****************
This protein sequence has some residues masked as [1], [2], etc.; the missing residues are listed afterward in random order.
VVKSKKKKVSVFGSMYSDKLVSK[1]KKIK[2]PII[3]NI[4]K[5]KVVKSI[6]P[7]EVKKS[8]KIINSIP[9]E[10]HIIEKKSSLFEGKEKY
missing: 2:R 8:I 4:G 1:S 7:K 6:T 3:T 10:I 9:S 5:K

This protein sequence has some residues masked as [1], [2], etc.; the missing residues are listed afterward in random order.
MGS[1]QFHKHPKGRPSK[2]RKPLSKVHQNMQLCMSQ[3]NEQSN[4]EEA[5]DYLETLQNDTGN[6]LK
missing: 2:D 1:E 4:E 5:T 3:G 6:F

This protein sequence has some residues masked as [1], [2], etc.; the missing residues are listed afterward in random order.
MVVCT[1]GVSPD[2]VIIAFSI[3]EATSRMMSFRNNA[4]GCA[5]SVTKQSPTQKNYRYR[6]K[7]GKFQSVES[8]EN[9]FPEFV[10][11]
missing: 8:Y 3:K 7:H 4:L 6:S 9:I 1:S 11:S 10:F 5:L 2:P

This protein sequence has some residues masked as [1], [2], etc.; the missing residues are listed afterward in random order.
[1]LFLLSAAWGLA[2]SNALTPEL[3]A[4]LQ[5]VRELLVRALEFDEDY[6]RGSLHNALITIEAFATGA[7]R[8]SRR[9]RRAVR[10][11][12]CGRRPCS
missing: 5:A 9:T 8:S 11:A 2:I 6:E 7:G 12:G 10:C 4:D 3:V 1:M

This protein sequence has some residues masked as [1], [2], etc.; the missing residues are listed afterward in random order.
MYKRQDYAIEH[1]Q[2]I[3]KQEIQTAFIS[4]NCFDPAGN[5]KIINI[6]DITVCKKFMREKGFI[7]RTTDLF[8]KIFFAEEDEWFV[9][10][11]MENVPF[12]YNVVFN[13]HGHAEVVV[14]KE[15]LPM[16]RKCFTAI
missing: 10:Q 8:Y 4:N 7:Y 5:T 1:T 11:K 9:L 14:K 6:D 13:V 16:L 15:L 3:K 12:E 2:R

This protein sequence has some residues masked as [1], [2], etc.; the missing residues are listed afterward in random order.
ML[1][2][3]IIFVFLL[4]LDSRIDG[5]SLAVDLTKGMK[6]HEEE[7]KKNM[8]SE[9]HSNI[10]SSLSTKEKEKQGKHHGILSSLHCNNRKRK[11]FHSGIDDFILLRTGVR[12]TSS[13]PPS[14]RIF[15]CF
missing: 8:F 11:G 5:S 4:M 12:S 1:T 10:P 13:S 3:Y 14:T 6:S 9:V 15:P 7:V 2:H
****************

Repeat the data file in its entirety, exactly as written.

This protein sequence has some residues masked as [1], [2], etc.; the missing residues are listed afterward in random order.
VVKSKKKKVSVFGSMYSDKLVSK[1]KKIK[2]PII[3]NI[4]K[5]KVVKSI[6]P[7]EVKKS[8]KIINSIP[9]E[10]HIIEKKSSLFEGKEKY
missing: 2:R 8:I 4:G 1:S 7:K 6:T 3:T 10:I 9:S 5:K

This protein sequence has some residues masked as [1], [2], etc.; the missing residues are listed afterward in random order.
MGS[1]QFHKHPKGRPSK[2]RKPLSKVHQNMQLCMSQ[3]NEQSN[4]EEA[5]DYLETLQNDTGN[6]LK
missing: 2:D 1:E 4:E 5:T 3:G 6:F

This protein sequence has some residues masked as [1], [2], etc.; the missing residues are listed afterward in random order.
MVVCT[1]GVSPD[2]VIIAFSI[3]EATSRMMSFRNNA[4]GCA[5]SVTKQSPTQKNYRYR[6]K[7]GKFQSVES[8]EN[9]FPEFV[10][11]
missing: 8:Y 3:K 7:H 4:L 6:S 9:I 1:S 11:S 10:F 5:L 2:P

This protein sequence has some residues masked as [1], [2], etc.; the missing residues are listed afterward in random order.
[1]LFLLSAAWGLA[2]SNALTPEL[3]A[4]LQ[5]VRELLVRALEFDEDY[6]RGSLHNALITIEAFATGA[7]R[8]SRR[9]RRAVR[10][11][12]CGRRPCS
missing: 5:A 9:T 8:S 11:A 2:I 6:E 7:G 12:G 10:C 4:D 3:V 1:M

This protein sequence has some residues masked as [1], [2], etc.; the missing residues are listed afterward in random order.
MYKRQDYAIEH[1]Q[2]I[3]KQEIQTAFIS[4]NCFDPAGN[5]KIINI[6]DITVCKKFMREKGFI[7]RTTDLF[8]KIFFAEEDEWFV[9][10][11]MENVPF[12]YNVVFN[13]HGHAEVVV[14]KE[15]LPM[16]RKCFTAI
missing: 10:Q 8:Y 4:N 7:Y 5:T 1:T 11:K 9:L 14:K 6:D 13:V 16:L 15:L 3:K 12:E 2:R

This protein sequence has some residues masked as [1], [2], etc.; the missing residues are listed afterward in random order.
ML[1][2][3]IIFVFLL[4]LDSRIDG[5]SLAVDLTKGMK[6]HEEE[7]KKNM[8]SE[9]HSNI[10]SSLSTKEKEKQGKHHGILSSLHCNNRKRK[11]FHSGIDDFILLRTGVR[12]TSS[13]PPS[14]RIF[15]CF
missing: 8:F 11:G 5:S 4:M 12:S 1:T 10:P 13:S 3:Y 14:T 6:S 9:V 15:P 7:V 2:H